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American Literature Goes to the Farm

Nov. 12, 2020 — “If you’re starting with ground that has never been plowed, think about the resistance you’re getting from the Earth itself.”

That was English teacher David Dowdy in mid-October, talking with students in his American Literature class about the challenges of agricultural life depicted in the book they were reading — My Antonia by Willa Cather. His was more than an abstract rumination, however. The students were actually plowing. 

Dowdy had escorted the group on a short walk from their classroom building to a field at the edge of campus, where NMH Farm Program Director Jake Morrow and a team of draft horses — Abe and Shorty — were waiting. Morrow hitched the horses to an old-fashioned single-bottom walking plow. He showed them how to hold the handles of the plow, and offered a few more words of instruction, then off the students went, taking turns, steering the plow through the soil and leaving a slightly zig-zaggy furrow in their wake. 

“My guess is that most people reading My Antonia have not had any real-life experience with plowing, or being around enormous animals, or feeling what it’s like to turn the Earth over this way,” Dowdy explained. Coming down to the farm “seemed like a fun way to interact more with the book, because we’ve got the equipment, and we’ve got a farmer who’s willing to help us.”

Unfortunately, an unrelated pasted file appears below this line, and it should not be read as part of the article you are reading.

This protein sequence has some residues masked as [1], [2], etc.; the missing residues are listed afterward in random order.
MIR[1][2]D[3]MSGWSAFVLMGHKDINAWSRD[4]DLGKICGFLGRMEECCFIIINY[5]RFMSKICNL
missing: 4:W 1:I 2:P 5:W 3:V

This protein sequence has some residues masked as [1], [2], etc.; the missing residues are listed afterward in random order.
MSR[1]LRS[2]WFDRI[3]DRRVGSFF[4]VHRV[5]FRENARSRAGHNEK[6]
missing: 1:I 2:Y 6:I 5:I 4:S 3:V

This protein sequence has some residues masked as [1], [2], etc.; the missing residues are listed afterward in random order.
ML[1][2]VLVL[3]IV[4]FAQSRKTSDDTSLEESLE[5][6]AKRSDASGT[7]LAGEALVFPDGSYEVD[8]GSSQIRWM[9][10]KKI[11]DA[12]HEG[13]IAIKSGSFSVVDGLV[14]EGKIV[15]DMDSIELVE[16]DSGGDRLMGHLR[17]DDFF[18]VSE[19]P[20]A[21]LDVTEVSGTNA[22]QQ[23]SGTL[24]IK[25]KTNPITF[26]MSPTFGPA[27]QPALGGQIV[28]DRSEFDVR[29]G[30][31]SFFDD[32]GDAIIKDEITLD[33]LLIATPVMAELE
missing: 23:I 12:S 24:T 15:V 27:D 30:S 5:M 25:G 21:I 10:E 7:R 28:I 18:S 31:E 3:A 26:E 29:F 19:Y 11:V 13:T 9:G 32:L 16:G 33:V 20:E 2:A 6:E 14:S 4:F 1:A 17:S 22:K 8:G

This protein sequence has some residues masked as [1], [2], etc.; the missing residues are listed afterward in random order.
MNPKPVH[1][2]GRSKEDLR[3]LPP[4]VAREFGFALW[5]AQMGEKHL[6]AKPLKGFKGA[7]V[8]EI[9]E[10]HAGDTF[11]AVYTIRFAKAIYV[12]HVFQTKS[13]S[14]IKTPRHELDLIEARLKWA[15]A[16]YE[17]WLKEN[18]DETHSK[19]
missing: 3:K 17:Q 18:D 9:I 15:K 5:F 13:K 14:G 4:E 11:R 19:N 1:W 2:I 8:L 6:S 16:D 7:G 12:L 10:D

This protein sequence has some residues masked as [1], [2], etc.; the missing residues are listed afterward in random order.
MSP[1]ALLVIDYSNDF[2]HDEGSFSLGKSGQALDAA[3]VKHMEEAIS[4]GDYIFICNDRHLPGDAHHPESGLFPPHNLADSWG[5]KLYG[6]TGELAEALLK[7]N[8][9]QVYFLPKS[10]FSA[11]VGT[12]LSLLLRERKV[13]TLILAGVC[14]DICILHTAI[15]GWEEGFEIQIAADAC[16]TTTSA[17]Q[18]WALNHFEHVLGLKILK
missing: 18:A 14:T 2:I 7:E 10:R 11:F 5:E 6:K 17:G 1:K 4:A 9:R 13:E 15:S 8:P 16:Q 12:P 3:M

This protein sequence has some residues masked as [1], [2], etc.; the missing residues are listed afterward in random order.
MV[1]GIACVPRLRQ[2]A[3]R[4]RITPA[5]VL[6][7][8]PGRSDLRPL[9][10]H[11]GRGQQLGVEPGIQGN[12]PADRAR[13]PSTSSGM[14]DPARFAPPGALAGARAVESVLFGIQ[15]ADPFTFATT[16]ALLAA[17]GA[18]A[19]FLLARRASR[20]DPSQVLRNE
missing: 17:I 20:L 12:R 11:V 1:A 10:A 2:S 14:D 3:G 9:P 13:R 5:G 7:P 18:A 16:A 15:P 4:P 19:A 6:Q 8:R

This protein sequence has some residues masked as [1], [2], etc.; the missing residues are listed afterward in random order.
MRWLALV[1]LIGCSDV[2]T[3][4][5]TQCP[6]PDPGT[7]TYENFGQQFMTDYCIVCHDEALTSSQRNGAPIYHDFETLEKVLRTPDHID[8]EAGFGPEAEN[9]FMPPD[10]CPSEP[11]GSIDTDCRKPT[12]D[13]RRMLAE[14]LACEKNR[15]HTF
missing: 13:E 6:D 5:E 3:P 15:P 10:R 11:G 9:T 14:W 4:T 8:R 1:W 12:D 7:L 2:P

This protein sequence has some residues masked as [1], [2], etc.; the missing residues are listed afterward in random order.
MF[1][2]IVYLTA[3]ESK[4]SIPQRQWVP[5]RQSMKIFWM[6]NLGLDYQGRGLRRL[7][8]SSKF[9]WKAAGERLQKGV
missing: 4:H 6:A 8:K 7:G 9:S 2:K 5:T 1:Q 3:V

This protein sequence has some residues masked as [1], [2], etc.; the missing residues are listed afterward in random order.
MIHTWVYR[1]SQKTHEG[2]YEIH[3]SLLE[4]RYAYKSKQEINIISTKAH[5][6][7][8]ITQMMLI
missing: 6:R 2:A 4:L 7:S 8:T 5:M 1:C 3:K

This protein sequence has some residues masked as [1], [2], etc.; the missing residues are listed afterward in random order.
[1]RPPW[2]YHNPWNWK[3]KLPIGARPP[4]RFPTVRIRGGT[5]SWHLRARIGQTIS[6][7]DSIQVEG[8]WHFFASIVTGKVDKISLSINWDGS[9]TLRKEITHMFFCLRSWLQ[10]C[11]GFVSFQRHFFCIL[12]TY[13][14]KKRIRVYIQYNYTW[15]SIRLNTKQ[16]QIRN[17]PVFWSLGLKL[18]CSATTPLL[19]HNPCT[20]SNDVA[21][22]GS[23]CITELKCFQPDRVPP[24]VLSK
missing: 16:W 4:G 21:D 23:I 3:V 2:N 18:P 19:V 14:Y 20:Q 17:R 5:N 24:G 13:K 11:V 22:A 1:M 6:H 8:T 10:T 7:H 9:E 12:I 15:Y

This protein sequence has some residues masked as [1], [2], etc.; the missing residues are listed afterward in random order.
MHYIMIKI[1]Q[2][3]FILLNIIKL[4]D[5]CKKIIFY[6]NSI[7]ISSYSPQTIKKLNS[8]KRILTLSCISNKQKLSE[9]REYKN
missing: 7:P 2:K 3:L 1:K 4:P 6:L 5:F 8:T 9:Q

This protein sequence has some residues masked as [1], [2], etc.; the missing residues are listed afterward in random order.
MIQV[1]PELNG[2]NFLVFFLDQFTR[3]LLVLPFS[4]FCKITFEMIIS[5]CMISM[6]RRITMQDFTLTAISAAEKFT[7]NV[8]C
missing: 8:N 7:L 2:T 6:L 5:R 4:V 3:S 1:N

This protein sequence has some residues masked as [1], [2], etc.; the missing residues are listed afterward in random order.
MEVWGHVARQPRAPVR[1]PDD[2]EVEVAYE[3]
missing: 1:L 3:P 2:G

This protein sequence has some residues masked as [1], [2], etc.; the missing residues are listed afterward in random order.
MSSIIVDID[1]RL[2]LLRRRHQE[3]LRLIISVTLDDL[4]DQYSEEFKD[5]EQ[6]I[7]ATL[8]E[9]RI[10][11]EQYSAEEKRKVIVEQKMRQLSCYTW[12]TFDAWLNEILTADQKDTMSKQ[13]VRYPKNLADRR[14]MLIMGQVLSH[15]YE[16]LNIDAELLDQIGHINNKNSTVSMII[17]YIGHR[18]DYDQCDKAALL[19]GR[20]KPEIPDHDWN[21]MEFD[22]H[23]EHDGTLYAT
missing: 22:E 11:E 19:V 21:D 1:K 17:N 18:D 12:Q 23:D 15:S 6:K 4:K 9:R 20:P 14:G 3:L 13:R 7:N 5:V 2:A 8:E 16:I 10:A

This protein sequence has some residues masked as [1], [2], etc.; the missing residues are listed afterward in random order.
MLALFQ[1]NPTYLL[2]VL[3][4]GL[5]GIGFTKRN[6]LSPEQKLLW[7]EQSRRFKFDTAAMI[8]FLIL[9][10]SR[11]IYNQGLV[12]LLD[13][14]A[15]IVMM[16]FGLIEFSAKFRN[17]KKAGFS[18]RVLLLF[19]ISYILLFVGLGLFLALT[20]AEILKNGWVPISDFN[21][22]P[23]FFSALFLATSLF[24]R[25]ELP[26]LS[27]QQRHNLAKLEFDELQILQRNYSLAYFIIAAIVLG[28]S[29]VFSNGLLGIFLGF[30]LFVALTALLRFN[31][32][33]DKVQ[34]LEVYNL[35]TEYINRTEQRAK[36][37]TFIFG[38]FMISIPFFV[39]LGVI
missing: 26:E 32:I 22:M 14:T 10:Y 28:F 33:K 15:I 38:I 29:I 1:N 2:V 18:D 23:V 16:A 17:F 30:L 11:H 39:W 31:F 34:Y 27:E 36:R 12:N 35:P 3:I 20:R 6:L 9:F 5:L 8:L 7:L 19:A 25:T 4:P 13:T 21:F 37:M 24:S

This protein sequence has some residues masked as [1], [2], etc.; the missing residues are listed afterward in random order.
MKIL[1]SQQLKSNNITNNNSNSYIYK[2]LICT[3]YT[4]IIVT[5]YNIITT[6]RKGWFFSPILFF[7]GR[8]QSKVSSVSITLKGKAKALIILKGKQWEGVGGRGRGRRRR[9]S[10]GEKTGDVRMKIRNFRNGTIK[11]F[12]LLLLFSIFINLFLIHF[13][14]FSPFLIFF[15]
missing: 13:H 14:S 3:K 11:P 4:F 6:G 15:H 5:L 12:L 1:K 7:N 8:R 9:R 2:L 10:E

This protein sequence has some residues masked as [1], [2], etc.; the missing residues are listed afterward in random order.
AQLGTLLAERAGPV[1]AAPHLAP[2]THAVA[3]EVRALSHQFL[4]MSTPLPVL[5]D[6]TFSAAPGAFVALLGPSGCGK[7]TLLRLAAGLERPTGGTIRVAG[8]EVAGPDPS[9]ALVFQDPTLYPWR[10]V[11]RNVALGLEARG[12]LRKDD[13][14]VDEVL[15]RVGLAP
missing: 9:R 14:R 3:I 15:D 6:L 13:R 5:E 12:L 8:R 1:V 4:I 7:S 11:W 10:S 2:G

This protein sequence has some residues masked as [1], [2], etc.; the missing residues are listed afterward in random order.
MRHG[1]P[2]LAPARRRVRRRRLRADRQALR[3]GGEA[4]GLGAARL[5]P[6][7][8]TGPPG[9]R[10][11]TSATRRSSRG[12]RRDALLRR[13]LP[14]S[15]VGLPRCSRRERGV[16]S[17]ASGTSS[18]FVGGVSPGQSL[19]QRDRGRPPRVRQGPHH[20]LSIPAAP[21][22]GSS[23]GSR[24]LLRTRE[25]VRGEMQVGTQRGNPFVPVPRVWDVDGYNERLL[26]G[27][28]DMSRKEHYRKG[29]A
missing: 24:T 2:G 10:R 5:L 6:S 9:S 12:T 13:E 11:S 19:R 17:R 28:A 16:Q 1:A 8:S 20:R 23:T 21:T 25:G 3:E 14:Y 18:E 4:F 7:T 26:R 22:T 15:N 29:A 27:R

For years, NMH humanities teachers have taken literature into nature, walking with their students to Shadow Lake or the nearby woods to read, journal, and discuss books as disparate as Beloved and Into the Wild. Dowdy saw the My Antonia outing as going even further. Published in 1918, the novel tells the story of pioneers who moved to the Nebraska prairie in the late 1800s. Toby ’22, a student in the class, said, “Much of the book revolves around farming, and the plow is what allows the family to have a new life in the West. It’s a simple instrument, but it carries a lot of significance in the story.” 

“The book talks about the main character, Antonia, plowing in the fields,” added Ella ’22. “Being able to see it in person helped us imagine it. She had to work really hard.”

While the characters in My Antonia put in long hours in their fields to survive, the students tried the plowing for just a few minutes. The act itself was easier than they expected. “I thought it would require a lot of muscle to move around, but the horses started pulling, and they took all the weight, and just the slightest movement changed the direction,” said Hans ’22. “It was kind of like riding a wave.”